What is it with these pseudo-intellectuals, that they are so full of themselves and their qualifications that they exude superiority and arrogance in equal measure, but when they loose the argument they do not have the good grace to admit they were wrong.


Steve Caruso said...

Ralph.... you're now taking a break from smearing Tom to smear *me*?

...on the blog of someone who is working on the same grant from the National Endowment for the Humanities as I (the Mandaic Book of John translation)?

I'm not sure how this is helping your case.


Unknown said...

Then why do you hide behind censorship? Are you a scholar, or a fraud?

Steve Caruso said...

In many things in life, there are fine lines between related concepts. Satire and mockery, Swedish pancakes and crepes, etc. etc.

The line between -- say -- scholar and fraud or censorship and having zero tolerance for slander, however, are very broad and well-defined.

The only people who make a stink about those sorts of things are people who make it their business to be on the wrong side of those lines. Quite often they are the very same people who, under the cloak of anonymity, leave such comments as yours.

Again, these are the same sort of people who demonstrate (to *multiple* people, consistently) that they don't understand the most rudimentary and basic of core concepts of a field such as Aramaic Studies...

(Such as being unable to translate any simple sentence put to them... while claiming superior understanding...)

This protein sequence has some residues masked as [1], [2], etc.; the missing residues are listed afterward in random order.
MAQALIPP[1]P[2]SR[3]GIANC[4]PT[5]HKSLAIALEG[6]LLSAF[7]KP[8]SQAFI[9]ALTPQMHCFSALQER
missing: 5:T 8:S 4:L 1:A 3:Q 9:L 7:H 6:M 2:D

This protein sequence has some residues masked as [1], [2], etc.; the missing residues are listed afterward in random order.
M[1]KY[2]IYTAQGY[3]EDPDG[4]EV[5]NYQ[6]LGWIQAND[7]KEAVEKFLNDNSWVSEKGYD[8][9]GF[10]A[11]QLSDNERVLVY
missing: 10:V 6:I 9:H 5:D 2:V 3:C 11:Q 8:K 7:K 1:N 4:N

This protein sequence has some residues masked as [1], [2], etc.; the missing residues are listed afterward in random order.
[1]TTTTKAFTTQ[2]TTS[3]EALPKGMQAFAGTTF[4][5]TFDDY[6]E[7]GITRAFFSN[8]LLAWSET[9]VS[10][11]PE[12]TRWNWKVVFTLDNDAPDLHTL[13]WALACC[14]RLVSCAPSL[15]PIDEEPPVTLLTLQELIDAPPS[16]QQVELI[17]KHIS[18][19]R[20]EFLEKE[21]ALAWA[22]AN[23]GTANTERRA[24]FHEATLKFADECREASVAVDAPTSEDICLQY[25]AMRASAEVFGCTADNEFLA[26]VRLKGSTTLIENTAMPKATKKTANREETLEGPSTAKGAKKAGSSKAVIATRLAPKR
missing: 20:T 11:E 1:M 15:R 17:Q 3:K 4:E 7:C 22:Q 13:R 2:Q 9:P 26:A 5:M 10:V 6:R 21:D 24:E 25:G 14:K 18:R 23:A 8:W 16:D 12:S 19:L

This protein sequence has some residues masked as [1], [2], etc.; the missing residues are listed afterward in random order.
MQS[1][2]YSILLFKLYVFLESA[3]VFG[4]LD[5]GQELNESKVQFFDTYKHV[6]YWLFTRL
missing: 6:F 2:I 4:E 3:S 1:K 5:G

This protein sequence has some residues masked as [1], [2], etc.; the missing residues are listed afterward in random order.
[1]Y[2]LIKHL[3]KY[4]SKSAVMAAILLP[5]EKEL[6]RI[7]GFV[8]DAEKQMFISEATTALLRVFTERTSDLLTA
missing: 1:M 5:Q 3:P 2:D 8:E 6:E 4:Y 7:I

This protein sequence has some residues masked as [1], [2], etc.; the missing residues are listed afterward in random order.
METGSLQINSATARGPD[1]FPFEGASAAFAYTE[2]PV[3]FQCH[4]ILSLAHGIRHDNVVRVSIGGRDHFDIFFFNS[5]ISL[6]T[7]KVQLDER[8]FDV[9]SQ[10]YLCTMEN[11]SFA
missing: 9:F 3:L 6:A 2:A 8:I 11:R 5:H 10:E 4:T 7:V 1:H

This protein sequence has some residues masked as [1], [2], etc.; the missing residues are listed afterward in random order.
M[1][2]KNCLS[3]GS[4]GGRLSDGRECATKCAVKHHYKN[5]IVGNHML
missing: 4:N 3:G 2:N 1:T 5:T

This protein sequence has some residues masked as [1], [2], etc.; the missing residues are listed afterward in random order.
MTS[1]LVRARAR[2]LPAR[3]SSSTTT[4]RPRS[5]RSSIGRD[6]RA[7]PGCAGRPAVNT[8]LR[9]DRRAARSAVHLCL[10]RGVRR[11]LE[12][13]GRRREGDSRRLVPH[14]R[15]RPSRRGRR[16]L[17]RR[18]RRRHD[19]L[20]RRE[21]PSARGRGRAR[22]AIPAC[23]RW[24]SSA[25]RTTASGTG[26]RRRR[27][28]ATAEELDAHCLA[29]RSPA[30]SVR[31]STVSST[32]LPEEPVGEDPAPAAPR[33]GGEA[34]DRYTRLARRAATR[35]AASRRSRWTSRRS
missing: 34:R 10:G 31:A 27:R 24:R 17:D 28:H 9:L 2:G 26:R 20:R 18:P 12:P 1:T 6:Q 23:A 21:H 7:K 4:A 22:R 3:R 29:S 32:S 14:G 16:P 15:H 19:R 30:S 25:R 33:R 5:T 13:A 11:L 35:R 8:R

And then, after running at the mouth (often using profanity and slander or anti-academia nonsense, mind) to the point that their conversation partner realizes that the conversation is not going anywhere and he is not going to get back the hours of his life he wasted engaging persistent ignorance...

And perhaps wants to do more important, meaningful things with his life...

So he stops engaging this sort of person and removes those places where that sort of person has insulted other people and was profane...

That sort of person then turns around, cries "I've been censored!" and declares victory.

That sort of thinking is "illness".

And it's not just one person either. There are plenty of individuals who fit this "type."

But once again, I must remind myself that I've put enough into this sort of conversation that I once again have better things to do this morning (like choose whether I'm making Swedish pancakes or crepes for breakfast... tough choice). :-)


maklelan said...

Ralph Ellis-

I've elsewhere engaged your argument about the proper understanding of those Greek and Aramaic texts, which amounts to the claim that they are "pesher," and therefore are--according to your understanding of pesher--just sarcastic texts making fun of their ideological opponents. It has not only been shown that the relevant texts in no way reflect that rhetorical purpose, but it has also been shown that you simply don't know Greek or Aramaic at all.

The only one hiding behind anything here is you. You're hiding behind attempted anonymity, you're hiding behind your refusal to engage concerns with your argument, you're hiding behind ad hominem, and you're hiding behind evasive accusations.